Christian Missionary Charles Wesco Killed in Cameroon

The Charles Wesco Family - Source: "Therefore we are always confident, knowing that, whilst we are at home in the body, we are absent from the Lord: (For we walk by faith, not by sight:)"  ~ 2Cor. 5: 6,7 KJV Charles Wesco's Christian Testimony: I was saved at the early age of five, when my mother led me to Christ. I was obedient in baptism as an eight-year-old boy. I clearly sensed God’s call upon my life to preach from early in my childhood. Then, when I was 15, Pastor David Miller preached a message in our church (which was very missions minded) entitled “Those Who are Sent,” and he followed up the following Sunday with a message entitled “Those Who Stay.” During that first message, God worked mightily in my heart, and in the second, brought me to the point of not just private, but public surrender to God’s call upon my life, from which, by God’s grace, I have never turned back! God also impressed upon my life at that time that my lif

Life as a Vapour

By Paul Washer - Posted at Banner of Truth : It has been a little over one year since my heart attack (March 21, 2017). Without warning, I fell to the kitchen floor unconscious. I remember nothing that happened thereafter until five days later when I found myself in a hospital room. I asked what happened, and someone said, ‘You died three times.’ My heart had stopped and had been resuscitated on three separate occasions. I would like to be able to say that, in that moment, I said something spiritual; instead, I responded ‘I am just like Buck!’ Everyone just stared blankly, until I explained myself: ‘I am just like Buck. You know, the weasel on Ice Age who said “I died, but then I lived!”‘ Then everyone laughed. During my hospital stay, the pain in my ribs was intense due to the cardiac resuscitation. To add to that, the damaged neuroreceptors in my brain (from lack of oxygen) made me feel like my skin was on fire. The smallest movements resulted in intense pain. Due to a loss of

The Anti-Gospel of Immigration Activism and American Prosperity

By Ariel Bovat - Posted at  Kaleoscope:  Several months ago, Time magazine published an article titled, Smugglers Inc. The author quotes a female coyote, which is another name for human smuggler, as she discusses her “work”: Other coyotes don’t care, they’ll just take the money and leave them, robbed or whatever. She flips through her digital ­scrapbook to find a woman who arrived in tears. “She had been raped, and had an infection.” A trip to the hospital was arranged. “And this blond woman says she was raped also. The coyote in the jungle separated her from the group and told her she couldn’t move forward until she slept with him. Latin American people, along with other ethnic groups, many of them women, risk their lives and pay large amounts of money to Latino coyotes to pay off the cartel. Once they do make it across the border, they are still at the mercy of smugglers, operating and moving them around the U.S. On June 14, 2018, special agents from U.S. Immigration an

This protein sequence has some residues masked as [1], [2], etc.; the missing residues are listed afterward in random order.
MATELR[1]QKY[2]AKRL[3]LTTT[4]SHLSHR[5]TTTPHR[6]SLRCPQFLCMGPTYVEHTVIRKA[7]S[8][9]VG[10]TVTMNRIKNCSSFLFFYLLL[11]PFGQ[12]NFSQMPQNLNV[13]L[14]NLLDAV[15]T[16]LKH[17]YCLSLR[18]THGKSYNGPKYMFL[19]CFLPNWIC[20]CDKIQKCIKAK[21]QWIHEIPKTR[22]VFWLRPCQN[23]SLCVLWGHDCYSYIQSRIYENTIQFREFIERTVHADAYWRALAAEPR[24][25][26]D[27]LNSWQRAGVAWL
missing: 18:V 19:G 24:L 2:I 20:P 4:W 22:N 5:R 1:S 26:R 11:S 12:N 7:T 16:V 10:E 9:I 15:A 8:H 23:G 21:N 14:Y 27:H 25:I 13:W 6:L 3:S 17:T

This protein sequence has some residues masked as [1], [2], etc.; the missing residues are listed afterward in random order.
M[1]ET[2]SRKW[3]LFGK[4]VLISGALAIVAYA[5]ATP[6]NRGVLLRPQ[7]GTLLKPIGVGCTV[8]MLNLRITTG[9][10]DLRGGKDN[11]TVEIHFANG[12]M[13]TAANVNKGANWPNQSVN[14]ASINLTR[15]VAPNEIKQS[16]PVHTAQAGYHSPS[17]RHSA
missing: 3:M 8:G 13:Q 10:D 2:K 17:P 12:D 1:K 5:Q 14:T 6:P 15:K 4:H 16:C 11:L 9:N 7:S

Gentle Spirits, Shrewd Hearts

By Rachel Dinkledine - Posted at Gentle Reformation : Reckoning with personal vulnerability, human depravity, and the call to serve. ...Over the years, I’ve met a few women who adopt a mindset rooted in false-assurance. Because they are serving God, they believe He places a forcefield around them. As faith-filled as this may sound, it’s a bit naive. Evil is real. I’m petite. How was I to reckon with my own vulnerability and God’s call to serve? Growing up, I was taught to expect suffering. Head colds, flat tires, false accusations, and betrayal are all part of the Christian experience. Yet as I entered adulthood, I encountered a kind of suffering I couldn’t fully explain, that of sexual harassment. The suffering of harassment was compounded by my confusion--how should one united to Christ think about harassment anyway? I knew that if I couldn’t articulate a biblical answer to this question, I probably wasn’t living a biblical response either. For years, I searched the Scri